Montreal to Lachine in 21 minutes, on Montreal Islands first train.
A year later, this locomotive had vaniphed from the roster of the
railroad. A fanciful account, which seems to have first appeared in
CANADIAN
11
R A I L
BULLETIN 56 of the Railway and Locomotive Historical Society (Octo­
ber 1941) explained the disappearance thus:
Lachine: This engine was lost in the Turcot s>lamp
about 1848 and little is known about it.
Romantic this tale might have been. True, it is not!
As the following extracts from document.s in the Public Archi­
ves of Canada indicate, the Lachine was purchased from Norris Bro­
thers of Philadelphia, Pa., U.S.A., in the fall of 1847 and was ready
to haul the official first train on the Montreal & Lachine on 19 No­
vember 1847. A year later, the Company, having acquired tViO neVi lo­
comotives from Kinmonds, Hutton and Steel of Dundee, Scotland, sold
the Lachine to the Champlain & St. Lawrence Rail Road for n 100
less than they had paid for it.
Having thus avoided interment in the terrible Turcot swamp,
the Lachine las rechristened Champlain and, up to 1860 Vlhen
she was declared out of use 1, had run about 33,600 miles on the
line. This Vias not an exceptional mileage and the locomotive ap­
pears to have been rather a mediocre machine. Beyond the fact that
she hauled Montreals first train, perhaps this engines most inter­
esting claim to fame Vias her untimely interment that never wasl
DOCUMENTS
13 October 1847
Hon. James
Ferrier (President) & A. Millar (Superintendent)
to Philadelphia purchasing a Locomotive ••••••••• L 33.6.0
(Account Book, Public Archives of Canada, RG 30 Vol.281 p.2)
Remitted to Norris Bros. in full for locomotive.n 2062.10.0
(RG 30,Vol. 28l,p. 71)
6 November 1847
1e saw the engine recently purchased in the United States, two
others being ordered from England, moving in great state along
St. Antoine Street; to be set up and placed on the line. It
Vleighs no less than seventeen tons and the boiler was drawn
by eighteen horses. We at first started as if we had seen a
gJ1ost .• • , , , , , • , , , , , ,
(Montreal GAZETTE, 8 November 1847)
19 November 1847
For some days this road has given note of preparation for ac­
ti vity, in the puff and roll of the engine connected lith it.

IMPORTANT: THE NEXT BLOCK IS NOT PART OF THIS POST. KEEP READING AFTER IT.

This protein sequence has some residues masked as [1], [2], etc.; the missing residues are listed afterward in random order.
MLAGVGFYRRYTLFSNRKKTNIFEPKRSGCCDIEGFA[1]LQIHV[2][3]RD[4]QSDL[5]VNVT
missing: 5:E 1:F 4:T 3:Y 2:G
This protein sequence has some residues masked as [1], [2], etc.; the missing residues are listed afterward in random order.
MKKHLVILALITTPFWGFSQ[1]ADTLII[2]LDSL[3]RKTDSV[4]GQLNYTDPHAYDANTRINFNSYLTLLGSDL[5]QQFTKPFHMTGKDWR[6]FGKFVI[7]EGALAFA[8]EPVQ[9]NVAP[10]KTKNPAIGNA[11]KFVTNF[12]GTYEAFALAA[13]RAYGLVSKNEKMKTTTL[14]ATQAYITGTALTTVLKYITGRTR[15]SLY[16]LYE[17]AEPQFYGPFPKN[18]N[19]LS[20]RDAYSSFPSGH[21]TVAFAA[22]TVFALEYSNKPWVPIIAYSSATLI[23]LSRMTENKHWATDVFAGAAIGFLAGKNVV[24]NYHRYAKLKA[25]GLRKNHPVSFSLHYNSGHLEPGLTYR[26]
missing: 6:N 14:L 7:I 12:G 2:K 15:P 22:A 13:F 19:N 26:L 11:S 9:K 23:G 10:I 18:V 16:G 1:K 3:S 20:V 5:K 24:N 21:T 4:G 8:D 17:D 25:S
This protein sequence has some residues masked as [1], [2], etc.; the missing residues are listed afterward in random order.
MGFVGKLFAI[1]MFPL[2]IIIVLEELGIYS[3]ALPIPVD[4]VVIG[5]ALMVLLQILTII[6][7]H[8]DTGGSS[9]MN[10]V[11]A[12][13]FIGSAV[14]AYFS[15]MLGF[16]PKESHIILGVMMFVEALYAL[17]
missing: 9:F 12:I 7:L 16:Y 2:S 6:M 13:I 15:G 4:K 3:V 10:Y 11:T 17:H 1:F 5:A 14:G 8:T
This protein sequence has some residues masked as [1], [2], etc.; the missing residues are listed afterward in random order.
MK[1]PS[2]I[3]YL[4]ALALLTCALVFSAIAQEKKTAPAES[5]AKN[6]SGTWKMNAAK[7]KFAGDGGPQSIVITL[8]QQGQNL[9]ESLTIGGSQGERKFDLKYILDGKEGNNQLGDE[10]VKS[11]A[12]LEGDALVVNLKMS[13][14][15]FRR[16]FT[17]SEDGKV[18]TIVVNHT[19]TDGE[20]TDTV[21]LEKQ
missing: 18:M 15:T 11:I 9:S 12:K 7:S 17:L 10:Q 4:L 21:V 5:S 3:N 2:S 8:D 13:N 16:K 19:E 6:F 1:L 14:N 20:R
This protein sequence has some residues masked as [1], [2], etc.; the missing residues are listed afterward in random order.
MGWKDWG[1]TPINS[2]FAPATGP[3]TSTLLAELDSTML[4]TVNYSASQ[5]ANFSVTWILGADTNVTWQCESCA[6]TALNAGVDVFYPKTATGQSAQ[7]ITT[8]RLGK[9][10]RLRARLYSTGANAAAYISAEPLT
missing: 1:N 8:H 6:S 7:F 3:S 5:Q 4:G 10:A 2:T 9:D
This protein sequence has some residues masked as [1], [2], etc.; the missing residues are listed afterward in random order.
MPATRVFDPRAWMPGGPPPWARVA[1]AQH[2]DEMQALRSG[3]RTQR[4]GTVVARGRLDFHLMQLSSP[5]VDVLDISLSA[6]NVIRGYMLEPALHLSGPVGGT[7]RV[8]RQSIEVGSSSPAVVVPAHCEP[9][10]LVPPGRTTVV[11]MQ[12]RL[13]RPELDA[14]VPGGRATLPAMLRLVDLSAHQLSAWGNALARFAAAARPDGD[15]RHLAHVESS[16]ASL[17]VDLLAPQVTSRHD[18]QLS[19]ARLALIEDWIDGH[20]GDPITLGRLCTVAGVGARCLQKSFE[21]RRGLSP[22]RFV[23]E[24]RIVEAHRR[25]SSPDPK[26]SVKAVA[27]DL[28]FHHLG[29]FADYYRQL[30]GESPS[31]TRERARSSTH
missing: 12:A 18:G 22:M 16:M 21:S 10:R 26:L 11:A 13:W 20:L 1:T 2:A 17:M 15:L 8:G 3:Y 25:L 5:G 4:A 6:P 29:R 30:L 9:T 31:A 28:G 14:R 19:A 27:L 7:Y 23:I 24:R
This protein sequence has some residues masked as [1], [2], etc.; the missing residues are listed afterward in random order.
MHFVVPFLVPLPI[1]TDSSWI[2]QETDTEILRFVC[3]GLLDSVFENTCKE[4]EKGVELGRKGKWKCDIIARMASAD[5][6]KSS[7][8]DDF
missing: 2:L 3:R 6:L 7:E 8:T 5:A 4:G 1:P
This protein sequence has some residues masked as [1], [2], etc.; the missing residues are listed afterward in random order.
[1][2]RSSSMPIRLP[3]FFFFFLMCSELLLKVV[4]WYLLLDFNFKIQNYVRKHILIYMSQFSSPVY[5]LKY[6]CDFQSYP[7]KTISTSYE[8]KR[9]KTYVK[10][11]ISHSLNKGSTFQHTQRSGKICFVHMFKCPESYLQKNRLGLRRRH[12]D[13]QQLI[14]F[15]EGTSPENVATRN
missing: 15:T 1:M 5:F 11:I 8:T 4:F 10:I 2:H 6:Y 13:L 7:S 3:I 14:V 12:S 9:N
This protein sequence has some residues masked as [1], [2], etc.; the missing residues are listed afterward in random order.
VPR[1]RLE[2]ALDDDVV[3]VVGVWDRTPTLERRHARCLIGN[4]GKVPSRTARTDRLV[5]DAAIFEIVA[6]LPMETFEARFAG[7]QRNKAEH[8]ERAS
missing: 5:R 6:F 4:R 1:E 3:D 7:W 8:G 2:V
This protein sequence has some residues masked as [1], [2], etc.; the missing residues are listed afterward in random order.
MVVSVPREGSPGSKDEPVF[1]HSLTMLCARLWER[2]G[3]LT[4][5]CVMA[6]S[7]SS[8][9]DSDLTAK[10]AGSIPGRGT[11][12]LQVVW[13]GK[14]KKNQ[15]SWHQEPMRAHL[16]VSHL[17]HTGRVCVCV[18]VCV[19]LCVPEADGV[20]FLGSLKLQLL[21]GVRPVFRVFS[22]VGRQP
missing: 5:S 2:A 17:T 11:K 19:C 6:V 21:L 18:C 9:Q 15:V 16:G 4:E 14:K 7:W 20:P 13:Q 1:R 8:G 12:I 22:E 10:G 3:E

This is now the day fixed and at noon the formal opening
Vlill take place. II
(Montreal GAZETTE, 19 November l8L~7)
CANADIAN
12
R A I L
30 November 1847
The
engine and tender were thrown off the track, about five
miles from town, a consequence 8f the starting of the joint
of a rail or rather the iron which fastened it to the wooden
sleeper.
(Montreal GAZETTE, 1 December 1847)
27 June 1848
Paid W. Hall provincial duty on the above locomotives
(J. Ferrier and Montreal) ••••••••••••••••••
•••••• n 483.3.3
(RG 30, Vol. 281, p. 94)
15 November 1848
For the sale of the Locomotive and Tender Lachine to the
C&St. L.R.RCo. ……………………………….:t 1962.10 .. 0
(RG 30, Vol. 281, p. 71)
7 April 1849
For painting the Engine Champlain…………… n 8.5.0
(Record Book of T.L.Dixon: Bulletin of the Canadian Railroad
Historical Association, NUMBER 3, 1937.)
20 March 1849
Al101lance made to the C&St. L.R.RCo. for imperfections in one of
the wheels…………………………………. n 50.0.0
(RG 30, Vol. 281, p. 71)
29 August 1849
To Norris Bros. for fueel for Champlain •••• ·•• n 43.18.7
(RG 30, Vol. 134, p.395)
31 December 1860
Champlain •••••.••••••••• Total Miles ••••• 33,676 ••• 0ut of Use
(Keefer Report, 1862)
I

MODELliNG ~
T
Photographs: J,H,Saur.ders
fext : S, S ,jforthen
L
eaving Canada to take up residence
in England may be all very well ,
and a IIconsummation
devoutly to
be vii shed 11 (by some) but, as our
United Kingdom Representative John
H, Sanders observes, it is hard to
undertake the construction of a
Canadian National Railways 4-6-2
or a Canadian Pacific IISelkirkll
without proper drawings,
And the drawings for these and comparable steam locomotives can
be rather bulky and not too easily taken along with the family be­
longings!
Once you have decided to do a little modeling of these
very attractive locomotives, the next question that
arises is the choice of scale and the possibility of
operation, Naturally, the models should be reasonably
large, so that the detail will be readily appreCiable,
III build 7 mm, to 1 foot scale -British 0 gauge
ll
, writes John.
IILast year I represented the Canadian Railroad H:!.storical Asso­
ciation by having a stand at the Bedford Model Raih.ray Exhibi­
tion. It was very encouraging to see tile amount of interest. I
hope to do the same thing in 1972, as I have built quite a few
models since the last exhibition,
Lack of space prev~nts me from having a model layout and for
this reason, I prefer to scratch-build my engines, with a minimum
of machinery. Hov18ver, I hope to put down a 25-foot te st track in
the garden next year and my friend in the next village intends -in
the next year or so -to build a large O-gauge layout in his garden­
about a 600-foot run.
This afterno.on, Im taking a friend of mine to see a HO garden
layout and vIe are taking along some of our olm power, an attempt –
obviously -to ShOlI our .host that Nortl1 American power is superior
to British !!
. My friend has just invested in a German Federal Railways class
50 2-10-0 by Fleischmann, It runs like a dream. Im taking a Santa
Fe 2-8-4 No, 4100 by United. Regrettably, I do not have a place to
put up the HO layout and that is probably why I have gone to scratch­
building.
My namesake, John Saunders from St. Lambert, Quebec -now of Cal­
gary, Alberta -started me off in scratch-building by giving me a
drawing of Canadian National Railways Number 5107. The result whic])
t
CANADIAN
14
R A I L
I achieved perllaps has many faults, but I [lad a good deal of fun
build ing it.
Dr. NicllOlls sent me a big side-elevation of a Canad ian Pacific
Selkirk and, as this model is almost finished, I will send you a